False prophets can also be “charlatans”, who offer easy and immediate solutions to suffering that soon prove utterly useless. How many young people are taken in by the panacea of drugs, of disposable relationships, of easy but dishonest gains! How many more are ensnared in a thoroughly “virtual” existence, in which relationships appear quick and straightforward, only to prove meaningless! These swindlers, in peddling things that have no real value, rob people of all that is most precious: dignity, freedom and the ability to love. They appeal to our vanity, our trust in appearances, but in the end they only make fools of us. Nor should we be surprised. In order to confound the human heart, the devil, who is “a liar and the father of lies” (Jn 8:44), has always presented evil as good, falsehood as truth. That is why each of us is called to peer into our heart to see if we are falling prey to the lies of these false prophets. We must learn to look closely, beneath the surface, and to recognize what leaves a good and lasting mark on our hearts, because it comes from God and is truly for our benefit.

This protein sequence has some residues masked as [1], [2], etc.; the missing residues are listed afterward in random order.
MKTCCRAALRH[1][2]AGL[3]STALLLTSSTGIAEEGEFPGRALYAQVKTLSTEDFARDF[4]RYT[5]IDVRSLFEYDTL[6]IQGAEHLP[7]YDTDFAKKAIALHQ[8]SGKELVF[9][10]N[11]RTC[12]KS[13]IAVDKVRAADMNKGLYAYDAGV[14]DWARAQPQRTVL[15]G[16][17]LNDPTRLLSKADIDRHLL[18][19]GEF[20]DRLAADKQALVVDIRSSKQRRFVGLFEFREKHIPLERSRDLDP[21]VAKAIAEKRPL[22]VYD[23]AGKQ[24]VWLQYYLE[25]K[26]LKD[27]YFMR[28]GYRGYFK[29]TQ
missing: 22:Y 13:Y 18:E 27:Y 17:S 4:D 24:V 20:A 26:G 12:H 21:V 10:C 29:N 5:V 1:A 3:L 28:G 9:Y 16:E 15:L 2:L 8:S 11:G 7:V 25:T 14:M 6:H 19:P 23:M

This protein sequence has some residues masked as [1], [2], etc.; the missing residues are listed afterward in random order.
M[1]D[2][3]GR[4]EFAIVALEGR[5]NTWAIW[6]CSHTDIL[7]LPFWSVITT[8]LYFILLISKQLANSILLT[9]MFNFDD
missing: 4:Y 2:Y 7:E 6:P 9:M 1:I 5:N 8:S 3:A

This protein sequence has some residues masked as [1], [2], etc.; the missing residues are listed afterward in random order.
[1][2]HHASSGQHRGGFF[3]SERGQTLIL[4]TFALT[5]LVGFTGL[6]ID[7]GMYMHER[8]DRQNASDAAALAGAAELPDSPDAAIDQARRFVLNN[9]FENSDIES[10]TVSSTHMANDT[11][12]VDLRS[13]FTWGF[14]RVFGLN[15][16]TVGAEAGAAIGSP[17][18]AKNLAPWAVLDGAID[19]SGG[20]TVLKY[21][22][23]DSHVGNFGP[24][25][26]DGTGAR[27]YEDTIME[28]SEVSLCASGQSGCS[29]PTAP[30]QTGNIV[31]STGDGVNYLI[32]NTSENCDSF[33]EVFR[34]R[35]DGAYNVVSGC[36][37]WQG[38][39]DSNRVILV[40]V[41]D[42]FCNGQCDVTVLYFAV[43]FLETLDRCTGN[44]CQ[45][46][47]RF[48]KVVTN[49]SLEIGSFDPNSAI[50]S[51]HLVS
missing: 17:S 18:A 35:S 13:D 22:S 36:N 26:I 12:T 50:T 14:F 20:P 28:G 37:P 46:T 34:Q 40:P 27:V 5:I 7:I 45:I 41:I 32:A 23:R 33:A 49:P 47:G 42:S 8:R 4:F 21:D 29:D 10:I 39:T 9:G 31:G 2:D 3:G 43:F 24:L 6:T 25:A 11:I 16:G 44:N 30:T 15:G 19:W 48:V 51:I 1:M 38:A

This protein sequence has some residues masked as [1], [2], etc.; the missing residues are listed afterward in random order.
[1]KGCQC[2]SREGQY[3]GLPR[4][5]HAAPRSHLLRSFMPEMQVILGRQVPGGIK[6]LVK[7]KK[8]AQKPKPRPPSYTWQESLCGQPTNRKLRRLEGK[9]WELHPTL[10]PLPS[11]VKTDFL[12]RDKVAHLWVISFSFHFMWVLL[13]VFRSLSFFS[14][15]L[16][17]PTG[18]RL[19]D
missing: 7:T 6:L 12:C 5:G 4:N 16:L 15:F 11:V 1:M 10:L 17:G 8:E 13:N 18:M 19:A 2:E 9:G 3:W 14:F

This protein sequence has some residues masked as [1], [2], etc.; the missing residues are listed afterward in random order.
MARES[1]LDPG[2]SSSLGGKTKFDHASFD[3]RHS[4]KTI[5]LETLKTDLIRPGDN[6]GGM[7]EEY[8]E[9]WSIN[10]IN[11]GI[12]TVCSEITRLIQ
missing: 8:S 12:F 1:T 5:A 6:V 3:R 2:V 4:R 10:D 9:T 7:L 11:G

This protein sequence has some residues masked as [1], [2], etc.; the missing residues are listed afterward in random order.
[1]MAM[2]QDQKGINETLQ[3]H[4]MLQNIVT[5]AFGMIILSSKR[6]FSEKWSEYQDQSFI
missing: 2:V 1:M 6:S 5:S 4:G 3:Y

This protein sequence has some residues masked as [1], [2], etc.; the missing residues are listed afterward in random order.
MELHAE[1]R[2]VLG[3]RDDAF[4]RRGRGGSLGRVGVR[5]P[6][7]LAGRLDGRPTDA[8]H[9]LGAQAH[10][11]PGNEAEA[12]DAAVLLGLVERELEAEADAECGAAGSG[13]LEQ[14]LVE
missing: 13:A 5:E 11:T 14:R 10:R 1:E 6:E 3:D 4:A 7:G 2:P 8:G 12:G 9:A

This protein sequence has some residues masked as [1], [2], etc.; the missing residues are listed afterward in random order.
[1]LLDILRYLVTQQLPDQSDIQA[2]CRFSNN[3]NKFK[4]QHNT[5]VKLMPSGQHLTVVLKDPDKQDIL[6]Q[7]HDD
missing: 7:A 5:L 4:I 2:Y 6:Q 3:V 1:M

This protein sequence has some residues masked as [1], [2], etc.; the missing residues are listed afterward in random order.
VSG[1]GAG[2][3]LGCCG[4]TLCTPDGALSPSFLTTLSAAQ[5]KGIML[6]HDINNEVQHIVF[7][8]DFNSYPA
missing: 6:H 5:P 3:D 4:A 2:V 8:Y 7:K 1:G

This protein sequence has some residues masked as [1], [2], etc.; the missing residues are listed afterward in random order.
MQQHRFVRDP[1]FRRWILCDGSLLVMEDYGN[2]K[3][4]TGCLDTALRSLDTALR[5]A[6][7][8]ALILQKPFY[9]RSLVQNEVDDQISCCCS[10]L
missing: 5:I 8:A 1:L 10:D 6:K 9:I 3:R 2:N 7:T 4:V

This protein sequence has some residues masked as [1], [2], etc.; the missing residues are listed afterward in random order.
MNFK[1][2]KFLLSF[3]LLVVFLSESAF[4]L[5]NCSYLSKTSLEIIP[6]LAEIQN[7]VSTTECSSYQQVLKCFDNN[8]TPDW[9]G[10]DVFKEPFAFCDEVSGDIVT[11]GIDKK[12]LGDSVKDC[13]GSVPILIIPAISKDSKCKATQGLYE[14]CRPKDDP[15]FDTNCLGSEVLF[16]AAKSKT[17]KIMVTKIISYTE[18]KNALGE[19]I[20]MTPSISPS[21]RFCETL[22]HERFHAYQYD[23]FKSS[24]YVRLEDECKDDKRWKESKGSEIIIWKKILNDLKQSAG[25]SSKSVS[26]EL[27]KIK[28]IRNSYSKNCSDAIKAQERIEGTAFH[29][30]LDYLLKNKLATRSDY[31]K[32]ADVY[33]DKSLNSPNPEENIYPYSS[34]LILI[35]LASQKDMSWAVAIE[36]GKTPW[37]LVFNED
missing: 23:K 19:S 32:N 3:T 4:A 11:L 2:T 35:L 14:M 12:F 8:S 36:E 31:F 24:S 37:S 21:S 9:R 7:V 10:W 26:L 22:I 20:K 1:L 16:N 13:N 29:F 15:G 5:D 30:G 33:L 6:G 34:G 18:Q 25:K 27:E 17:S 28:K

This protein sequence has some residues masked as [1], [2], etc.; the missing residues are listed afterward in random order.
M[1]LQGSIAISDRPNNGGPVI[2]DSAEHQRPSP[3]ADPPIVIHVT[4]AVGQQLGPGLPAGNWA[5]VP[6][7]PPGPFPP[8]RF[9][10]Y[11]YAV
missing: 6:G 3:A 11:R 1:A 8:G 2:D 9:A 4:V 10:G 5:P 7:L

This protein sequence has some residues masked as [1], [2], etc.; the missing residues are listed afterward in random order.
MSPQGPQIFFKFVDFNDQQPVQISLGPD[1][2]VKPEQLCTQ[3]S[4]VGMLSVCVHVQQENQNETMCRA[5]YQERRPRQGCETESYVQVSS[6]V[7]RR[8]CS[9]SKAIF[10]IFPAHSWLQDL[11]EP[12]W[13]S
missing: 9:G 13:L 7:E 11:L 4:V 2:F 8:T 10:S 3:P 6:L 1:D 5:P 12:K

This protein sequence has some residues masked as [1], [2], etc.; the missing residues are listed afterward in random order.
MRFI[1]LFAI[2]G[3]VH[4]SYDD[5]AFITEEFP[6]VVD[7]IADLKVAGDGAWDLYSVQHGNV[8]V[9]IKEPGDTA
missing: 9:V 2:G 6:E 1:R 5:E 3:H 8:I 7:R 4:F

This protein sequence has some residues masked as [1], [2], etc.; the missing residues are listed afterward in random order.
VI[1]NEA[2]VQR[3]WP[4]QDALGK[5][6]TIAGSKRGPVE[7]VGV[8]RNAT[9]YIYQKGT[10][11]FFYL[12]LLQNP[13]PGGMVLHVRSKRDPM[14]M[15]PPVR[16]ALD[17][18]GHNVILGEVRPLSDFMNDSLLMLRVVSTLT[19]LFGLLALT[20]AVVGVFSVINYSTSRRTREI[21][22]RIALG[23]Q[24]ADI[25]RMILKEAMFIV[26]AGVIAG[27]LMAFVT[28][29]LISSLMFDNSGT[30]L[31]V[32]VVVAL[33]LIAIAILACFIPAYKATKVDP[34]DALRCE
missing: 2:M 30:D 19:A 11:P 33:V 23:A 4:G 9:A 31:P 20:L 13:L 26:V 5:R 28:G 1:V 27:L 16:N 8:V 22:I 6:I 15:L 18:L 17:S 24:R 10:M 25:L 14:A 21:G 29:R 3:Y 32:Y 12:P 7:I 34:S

A cold heart

In his description of hell, Dante Alighieri pictures the devil seated on a throne of ice,[2] in frozen and loveless isolation. We might well ask ourselves how it happens that charity can turn cold within us. What are the signs that indicate that our love is beginning to cool?

More than anything else, what destroys charity is greed for money, “the root of all evil” (1 Tim 6:10). The rejection of God and his peace soon follows; we prefer our own desolation rather than the comfort found in his word and the sacraments.[3] All this leads to violence against anyone we think is a threat to our own “certainties”: the unborn child, the elderly and infirm, the migrant, the alien among us, or our neighbour who does not live up to our expectations.